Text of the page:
(I, II) Pilot course or special topics course. Topics chosen from special interests of instructor(s) and student(s). Usually the course is offered only once. Prerequisite: none. Variable credit; 1 to 6 credit hours. Repeatable for credit under different titles.

EPIC299. INDEPENDENT STUDY. 1-6 Semester Hr.

(I, II) Individual research or special problem projects supervised by a faculty member, also, when a student and instructor agree on a subject matter, content, and credit hours. Prerequisite: ?Independent Study? form must be completed and submitted to the Registrar. Variable credit; 1 to 6 credit hours. Repeatable for credit.

EPIC398. SPECIAL TOPICS. 1-6 Semester Hr.

(I, II) Pilot course or special topics course. Topics chosen from special interests of instructor(s) and student(s). Usually the course is offered only once. Prerequisite: none. Variable credit; 1 to 6 credit hours. Repeatable for credit under different titles.

EPIC399. INDEPENDENT STUDY. 1-6 Semester Hr.

(I, II) Individual research or special problem projects supervised by a faculty member, also, when a student and instructor agree on a subject matter, content, and credit hours. Prerequisite: ?Independent Study? form must be completed and submitted to the Registrar. Variable credit; 1 to 6 credit hours. Repeatable for credit.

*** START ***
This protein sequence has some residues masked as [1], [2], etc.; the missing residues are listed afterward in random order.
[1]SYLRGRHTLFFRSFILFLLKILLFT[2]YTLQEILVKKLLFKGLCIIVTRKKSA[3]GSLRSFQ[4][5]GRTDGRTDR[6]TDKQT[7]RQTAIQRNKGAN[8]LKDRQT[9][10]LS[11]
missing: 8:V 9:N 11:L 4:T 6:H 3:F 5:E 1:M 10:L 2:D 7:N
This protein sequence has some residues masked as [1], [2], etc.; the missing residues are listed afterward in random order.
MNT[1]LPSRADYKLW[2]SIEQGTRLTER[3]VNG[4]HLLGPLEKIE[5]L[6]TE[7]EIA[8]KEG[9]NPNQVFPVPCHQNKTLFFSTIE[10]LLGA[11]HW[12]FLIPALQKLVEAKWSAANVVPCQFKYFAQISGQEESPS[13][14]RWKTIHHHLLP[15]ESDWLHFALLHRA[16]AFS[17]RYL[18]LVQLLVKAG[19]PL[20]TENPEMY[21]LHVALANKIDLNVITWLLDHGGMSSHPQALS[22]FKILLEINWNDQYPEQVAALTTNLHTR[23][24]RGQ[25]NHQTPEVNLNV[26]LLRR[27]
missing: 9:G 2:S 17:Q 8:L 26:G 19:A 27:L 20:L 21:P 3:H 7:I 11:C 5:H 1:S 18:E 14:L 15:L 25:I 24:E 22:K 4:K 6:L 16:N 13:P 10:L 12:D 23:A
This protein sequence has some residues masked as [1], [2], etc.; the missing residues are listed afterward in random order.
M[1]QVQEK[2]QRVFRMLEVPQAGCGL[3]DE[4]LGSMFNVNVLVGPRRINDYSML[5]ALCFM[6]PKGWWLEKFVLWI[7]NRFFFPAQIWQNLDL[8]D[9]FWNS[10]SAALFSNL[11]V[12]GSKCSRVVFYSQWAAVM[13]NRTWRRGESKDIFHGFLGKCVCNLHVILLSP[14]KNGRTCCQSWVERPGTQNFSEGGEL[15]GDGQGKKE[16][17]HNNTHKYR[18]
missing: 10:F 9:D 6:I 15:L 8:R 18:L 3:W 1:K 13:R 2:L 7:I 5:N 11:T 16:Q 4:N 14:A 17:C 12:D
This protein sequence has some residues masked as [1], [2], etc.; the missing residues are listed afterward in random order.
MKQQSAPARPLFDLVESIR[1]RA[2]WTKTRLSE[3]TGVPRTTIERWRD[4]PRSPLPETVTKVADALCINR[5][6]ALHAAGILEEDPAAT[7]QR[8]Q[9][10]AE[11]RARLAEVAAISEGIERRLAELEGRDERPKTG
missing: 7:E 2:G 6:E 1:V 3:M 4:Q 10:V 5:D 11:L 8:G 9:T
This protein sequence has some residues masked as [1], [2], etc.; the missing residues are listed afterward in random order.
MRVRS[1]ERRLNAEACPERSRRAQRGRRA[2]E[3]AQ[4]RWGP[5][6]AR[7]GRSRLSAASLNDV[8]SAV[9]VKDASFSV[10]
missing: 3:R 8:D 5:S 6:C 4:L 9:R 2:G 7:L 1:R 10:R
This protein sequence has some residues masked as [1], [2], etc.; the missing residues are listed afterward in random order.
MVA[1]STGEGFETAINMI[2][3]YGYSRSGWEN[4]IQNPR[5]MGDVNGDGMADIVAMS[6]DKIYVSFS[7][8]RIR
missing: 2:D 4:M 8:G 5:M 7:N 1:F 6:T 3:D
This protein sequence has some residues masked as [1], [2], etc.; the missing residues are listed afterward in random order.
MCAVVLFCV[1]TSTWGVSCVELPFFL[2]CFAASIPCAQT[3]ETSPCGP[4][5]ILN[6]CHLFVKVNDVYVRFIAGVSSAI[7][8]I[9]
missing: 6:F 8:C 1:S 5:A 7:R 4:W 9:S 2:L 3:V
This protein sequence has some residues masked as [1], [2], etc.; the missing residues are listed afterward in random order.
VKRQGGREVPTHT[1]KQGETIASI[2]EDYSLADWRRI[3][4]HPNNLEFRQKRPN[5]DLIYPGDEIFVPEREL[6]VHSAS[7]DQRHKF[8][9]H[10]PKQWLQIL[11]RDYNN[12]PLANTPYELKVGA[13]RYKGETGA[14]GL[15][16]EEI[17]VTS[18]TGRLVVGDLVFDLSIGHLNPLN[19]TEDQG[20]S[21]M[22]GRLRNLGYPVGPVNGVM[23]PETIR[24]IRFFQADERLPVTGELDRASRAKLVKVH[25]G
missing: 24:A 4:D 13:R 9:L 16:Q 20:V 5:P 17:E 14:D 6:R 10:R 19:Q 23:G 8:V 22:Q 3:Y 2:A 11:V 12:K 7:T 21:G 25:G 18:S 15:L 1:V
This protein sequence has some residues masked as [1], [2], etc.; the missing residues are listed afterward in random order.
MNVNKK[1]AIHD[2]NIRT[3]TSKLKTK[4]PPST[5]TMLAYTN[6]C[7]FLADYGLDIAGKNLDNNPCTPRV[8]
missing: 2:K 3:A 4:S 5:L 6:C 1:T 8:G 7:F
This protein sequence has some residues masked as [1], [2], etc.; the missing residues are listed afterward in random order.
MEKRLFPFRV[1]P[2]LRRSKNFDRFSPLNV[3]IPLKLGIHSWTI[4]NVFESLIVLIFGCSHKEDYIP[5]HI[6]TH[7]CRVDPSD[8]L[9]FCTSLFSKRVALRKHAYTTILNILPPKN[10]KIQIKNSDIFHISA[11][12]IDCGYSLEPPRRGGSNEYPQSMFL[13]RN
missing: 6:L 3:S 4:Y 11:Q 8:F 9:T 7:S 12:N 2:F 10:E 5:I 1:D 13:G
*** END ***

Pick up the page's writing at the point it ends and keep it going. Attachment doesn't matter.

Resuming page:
EPIC497. SPECIAL SUMMER COURSE. 6.0 Semester Hrs.

EPIC498. SPECIAL TOPICS. 1-6 Semester Hr.

(I, II) Pilot course or special topics course. Topics chosen from special interests of instructor(s) and student(s). Usually the course is offered only once. Prerequisite: none. Variable credit; 1 to 6 credit hours. Repeatable for credit under different titles.

EPIC499. INDEPENDENT STUDY. 1-6 Semester Hr.

(I, II) Individual research or special problem projects supervised by a faculty member, also, when a student and instructor agree on a subject matter, content, and credit hours. Prerequisite: ?Independent Study? form must be completed and submitted to the Registrar. Variable credit; 1 to 6 credit hours. Repeatable for credit.